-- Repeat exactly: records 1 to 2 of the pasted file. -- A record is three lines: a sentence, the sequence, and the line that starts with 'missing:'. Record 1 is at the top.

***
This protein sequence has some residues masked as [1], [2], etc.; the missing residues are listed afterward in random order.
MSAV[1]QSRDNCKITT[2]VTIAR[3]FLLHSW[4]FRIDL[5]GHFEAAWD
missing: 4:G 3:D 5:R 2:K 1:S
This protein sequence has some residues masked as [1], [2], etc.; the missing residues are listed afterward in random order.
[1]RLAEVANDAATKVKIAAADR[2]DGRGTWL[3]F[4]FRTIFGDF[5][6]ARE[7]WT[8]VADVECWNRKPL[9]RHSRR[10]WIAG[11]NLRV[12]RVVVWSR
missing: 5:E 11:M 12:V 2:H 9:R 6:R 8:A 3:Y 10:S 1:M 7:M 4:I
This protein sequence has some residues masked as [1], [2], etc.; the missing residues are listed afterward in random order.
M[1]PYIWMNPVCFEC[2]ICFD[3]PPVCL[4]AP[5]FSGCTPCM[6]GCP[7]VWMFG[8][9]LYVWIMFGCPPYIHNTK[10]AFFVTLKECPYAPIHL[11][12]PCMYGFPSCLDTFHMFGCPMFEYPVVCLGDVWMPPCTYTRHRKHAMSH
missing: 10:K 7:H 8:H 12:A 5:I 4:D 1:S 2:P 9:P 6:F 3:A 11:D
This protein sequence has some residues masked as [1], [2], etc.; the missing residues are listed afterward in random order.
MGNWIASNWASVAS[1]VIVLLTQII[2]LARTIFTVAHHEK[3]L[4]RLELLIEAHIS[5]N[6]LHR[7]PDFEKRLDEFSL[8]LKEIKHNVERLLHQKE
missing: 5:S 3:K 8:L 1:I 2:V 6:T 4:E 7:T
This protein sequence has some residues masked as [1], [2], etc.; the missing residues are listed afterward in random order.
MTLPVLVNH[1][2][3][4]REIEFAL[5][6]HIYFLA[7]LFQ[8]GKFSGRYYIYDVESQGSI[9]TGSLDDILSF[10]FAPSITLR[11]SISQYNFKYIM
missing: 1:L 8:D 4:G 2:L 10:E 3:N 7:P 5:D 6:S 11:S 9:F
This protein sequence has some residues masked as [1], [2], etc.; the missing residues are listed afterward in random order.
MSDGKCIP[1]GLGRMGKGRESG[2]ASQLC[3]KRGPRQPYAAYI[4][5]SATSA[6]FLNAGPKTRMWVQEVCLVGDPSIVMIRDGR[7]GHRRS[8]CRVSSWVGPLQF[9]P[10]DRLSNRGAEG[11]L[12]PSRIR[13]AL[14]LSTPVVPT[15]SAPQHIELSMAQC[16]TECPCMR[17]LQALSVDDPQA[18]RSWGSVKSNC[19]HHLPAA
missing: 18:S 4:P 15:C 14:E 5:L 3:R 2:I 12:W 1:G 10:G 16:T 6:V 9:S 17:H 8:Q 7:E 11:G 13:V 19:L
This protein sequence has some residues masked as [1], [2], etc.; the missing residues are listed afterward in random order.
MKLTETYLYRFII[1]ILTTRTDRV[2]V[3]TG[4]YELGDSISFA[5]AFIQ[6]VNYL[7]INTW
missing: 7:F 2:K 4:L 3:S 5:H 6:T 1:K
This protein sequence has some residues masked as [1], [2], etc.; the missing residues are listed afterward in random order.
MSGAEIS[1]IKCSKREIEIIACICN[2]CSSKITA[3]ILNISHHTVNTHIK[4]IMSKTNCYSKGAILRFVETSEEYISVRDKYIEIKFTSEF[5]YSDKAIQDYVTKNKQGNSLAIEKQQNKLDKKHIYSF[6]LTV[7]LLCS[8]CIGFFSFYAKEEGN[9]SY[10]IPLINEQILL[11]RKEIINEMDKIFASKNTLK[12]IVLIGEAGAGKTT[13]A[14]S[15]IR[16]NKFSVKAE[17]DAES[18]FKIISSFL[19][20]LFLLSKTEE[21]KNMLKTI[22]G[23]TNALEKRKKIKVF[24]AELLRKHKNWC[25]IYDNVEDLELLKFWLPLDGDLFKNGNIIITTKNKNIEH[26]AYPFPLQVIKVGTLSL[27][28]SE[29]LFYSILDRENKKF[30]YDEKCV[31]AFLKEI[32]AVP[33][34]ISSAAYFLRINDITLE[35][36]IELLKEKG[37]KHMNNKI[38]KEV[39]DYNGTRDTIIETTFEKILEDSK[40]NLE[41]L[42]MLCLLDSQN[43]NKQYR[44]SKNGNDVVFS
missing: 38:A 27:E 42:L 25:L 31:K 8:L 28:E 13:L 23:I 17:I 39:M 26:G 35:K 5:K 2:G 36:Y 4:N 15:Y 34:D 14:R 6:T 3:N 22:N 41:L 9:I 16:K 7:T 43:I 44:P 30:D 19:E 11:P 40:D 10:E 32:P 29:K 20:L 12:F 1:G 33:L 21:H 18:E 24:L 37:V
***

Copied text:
This protein sequence has some residues masked as [1], [2], etc.; the missing residues are listed afterward in random order.
MSAV[1]QSRDNCKITT[2]VTIAR[3]FLLHSW[4]FRIDL[5]GHFEAAWD
missing: 4:G 3:D 5:R 2:K 1:S
This protein sequence has some residues masked as [1], [2], etc.; the missing residues are listed afterward in random order.
[1]RLAEVANDAATKVKIAAADR[2]DGRGTWL[3]F[4]FRTIFGDF[5][6]ARE[7]WT[8]VADVECWNRKPL[9]RHSRR[10]WIAG[11]NLRV[12]RVVVWSR
missing: 5:E 11:M 12:V 2:H 9:R 6:R 8:A 3:Y 10:S 1:M 7:M 4:I